Friday, September 19, 2014

Scottish Referendum Results Maps


There are quite a few maps around today showing the results of the Scottish Referendum. Most of the maps, such as these maps by City A.M. and CTV News, decided to show the results by simply shading electoral regions using two different colors, to indicate areas where voters voted 'Yes' and where voters voted 'No'.

This approach works well in showing the overall vote in each electoral region. However because there is a wide variation in the number of voters in each region this approach fails to show the size of the voting population in each region. In fact this approach could actually be quite misleading.

For example in the map pictured above, the 'Yes' vote in Glasgow looks fairly small compared to the 'No' vote in the Scottish Border simply because the Scottish Borders is a far bigger geographical area. In fact however Glasgow has 486,219 registered voters, compared to the 95,533 voters in the Scottish Borders.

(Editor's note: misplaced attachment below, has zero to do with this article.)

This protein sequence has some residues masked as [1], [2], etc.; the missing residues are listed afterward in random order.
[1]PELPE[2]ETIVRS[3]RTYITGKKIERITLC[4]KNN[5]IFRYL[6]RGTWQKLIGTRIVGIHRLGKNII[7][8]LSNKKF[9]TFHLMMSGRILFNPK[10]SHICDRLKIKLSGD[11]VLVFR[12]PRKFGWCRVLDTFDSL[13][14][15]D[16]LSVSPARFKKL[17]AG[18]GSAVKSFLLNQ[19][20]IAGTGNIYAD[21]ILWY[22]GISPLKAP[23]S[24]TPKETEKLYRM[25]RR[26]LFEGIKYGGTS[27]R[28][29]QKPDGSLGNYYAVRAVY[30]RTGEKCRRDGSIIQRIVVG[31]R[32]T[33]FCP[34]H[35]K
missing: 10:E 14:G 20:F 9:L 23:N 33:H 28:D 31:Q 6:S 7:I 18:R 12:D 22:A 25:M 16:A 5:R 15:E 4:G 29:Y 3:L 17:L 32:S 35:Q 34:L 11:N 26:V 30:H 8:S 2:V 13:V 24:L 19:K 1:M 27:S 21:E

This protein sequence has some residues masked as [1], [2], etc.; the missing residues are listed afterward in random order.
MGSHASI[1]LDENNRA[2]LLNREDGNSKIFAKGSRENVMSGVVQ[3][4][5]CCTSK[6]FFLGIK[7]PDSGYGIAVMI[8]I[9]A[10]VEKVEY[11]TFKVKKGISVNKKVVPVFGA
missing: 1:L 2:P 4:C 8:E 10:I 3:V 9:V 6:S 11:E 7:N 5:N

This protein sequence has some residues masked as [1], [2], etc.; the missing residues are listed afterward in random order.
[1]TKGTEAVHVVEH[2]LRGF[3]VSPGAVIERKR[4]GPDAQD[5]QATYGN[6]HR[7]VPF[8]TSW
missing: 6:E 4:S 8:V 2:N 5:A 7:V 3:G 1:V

As it turns out the huge numbers of regions voting 'No' compared to the very few regions voting 'Yes' means that this approach doesn't really distort the overall picture. If the vote had been closer however this approach could have been quite misleading.

The only map which I have seen which attempts to account for the number of voters in each region was Oliver O'Brien's Scottish Referendum Data Map. The Scottish Referendum Data Map uses different sized circular markers to represent the registered voting population in each electoral region.

The Scottish Referendum Data Map also attempts to show the percentage differences in the vote cast in each electoral region by using a color scale ranging from bright red for a high percentage of no votes to bright blue for a high percentage of blue votes.


BBC Scotland has mapped what people have been saying about Scottish Independence around the world. Using the Google Maps API the BBC has mapped Twitter messages containing the hashtag #'indyref'. The Tweets were sent between the opening of the polls at 7 am on 18 September, and the announcement of the decision this morning.

Using the BBC's Tweetmap you can see when and where people tweeted around the world. You can even click on the map makers to see what people had to say.
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